The Year is '42
a Wehrmacht officer, a lover of his country but not of its
Führer, feels at home in Paris, where the occupation
does not yet weigh too heavily, but he is beginning to be
aware of the ambivalence of his position. He has friends in
Paris: the Févals, who live in the Place des Vosges,
and the Nallets, with whom he dines every Thursday.
he has sat opposite Jean Cocteau and Coco Chanel, and enjoyed
stimulating, erudite conversation. Through the Févals
he has met a mysterious Russian princess, who runs a psychiatric
clinic and has been involved in a minor act of sabotage; at
the Nallets he has met a girl, Madeleine, who has become his
lover. Bazinger fears he may be enjoying the last of this
idyll, for he has been warned that the Gestapo knows about
his social life, that some - if not all - of his friends are
suspect, and he may have to choose between abandoning or informing
is complicated by the arrival of his old friend and neighbour
from Saxony, Hans Bielenberg, a Luftwaffe officer, the purpose
of whose visit to Paris is unexplained, but which is surely
more substantial than wanting to buy a secondhand book for
his wife's birthday. And why does he carry a cyanide capsule
in his pocket? Bazinger takes Bielenberg with him for dinner
with the Févals, at a bistro run by a woman known as
"the Widow"; it is a meal during which little is
said but much is communicated.
person around whom the novel revolves is a young doctor, Katia
Zvesdny, who lives in Kiev, which is also under German occupation.
When Bazinger is posted to Ukraine, Katia treats him for a
skin inflammation. She lives with her father, a schizophrenic
musician who has brought her up to "follow her soul",
next door to a young art student, whose Jewish grandparents
have been shot at Babi Yar and whose parents are in the camps.
Her own husband is a political prisoner too.
resumé can transmit is the luminosity of this work,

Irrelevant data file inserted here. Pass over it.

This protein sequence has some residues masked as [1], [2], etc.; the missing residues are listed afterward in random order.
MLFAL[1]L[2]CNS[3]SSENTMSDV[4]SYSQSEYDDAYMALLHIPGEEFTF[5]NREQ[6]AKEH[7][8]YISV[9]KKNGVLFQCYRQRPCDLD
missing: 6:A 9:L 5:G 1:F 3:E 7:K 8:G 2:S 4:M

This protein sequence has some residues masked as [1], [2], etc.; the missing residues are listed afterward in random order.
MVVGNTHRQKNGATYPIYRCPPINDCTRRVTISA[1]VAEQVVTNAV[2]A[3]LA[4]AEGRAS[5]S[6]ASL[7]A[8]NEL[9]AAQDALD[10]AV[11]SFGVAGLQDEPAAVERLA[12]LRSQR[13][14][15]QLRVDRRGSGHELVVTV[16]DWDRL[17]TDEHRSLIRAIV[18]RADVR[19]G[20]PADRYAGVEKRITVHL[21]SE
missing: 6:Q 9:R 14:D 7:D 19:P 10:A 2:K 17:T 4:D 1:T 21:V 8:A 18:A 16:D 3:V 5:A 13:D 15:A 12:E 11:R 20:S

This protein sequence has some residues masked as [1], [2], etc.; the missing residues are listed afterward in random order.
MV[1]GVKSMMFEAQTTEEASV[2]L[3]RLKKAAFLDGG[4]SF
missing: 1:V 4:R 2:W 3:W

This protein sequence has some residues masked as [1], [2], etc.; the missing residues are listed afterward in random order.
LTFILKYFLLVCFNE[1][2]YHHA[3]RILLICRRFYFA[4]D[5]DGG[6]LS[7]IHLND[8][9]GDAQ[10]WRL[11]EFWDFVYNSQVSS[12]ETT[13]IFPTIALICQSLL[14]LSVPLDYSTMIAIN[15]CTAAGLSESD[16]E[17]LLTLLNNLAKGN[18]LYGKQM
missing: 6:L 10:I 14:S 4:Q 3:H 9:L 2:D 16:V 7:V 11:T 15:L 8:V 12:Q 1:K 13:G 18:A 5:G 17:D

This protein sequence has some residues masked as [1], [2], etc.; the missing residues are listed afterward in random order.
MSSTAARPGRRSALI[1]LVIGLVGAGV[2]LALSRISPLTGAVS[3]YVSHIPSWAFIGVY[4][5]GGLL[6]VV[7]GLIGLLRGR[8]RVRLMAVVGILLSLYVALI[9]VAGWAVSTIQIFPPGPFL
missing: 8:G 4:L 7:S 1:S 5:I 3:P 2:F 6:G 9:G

the magic it works on the reader as it draws one into 1942.
All the characters say just enough to let the reader and the
other characters know they have secrets and to be able to
guess how they are linked, which side they are on. Yet they
keep us and one another guessing, because to say everything
would be far too dangerous. It is partly this sense of mystery,
of things not said, fears unvoiced, memories suppressed, that
gives this novel its depth and draws the reader deeply into
its time and place.
completely unsentimental telling. None of the characters asks
for pity; they try to live as best they can in one of the
most terrible years in European history. Amidst the destruction
of their families and of "normal" life, they establish
human connections where they can, and make the most of simple
pleasures. And the magic is that the reader feels connected
Bielski was born in Ukraine and studied philosophy at Moscow
University. She now lives in Paris and has written several
novels (all in French), including Oranges for the Son of Alexander
Levy (also translated by Berger and Appignanesi) and After
Arkadia. There is not a word too many in The Year is '42,
and the translators have done a beautiful job. This is one
of those very rare novels that you want to read again as soon
as you've got to the end.
This review was first
published in The Guardian
(R) thedailystar.net 2004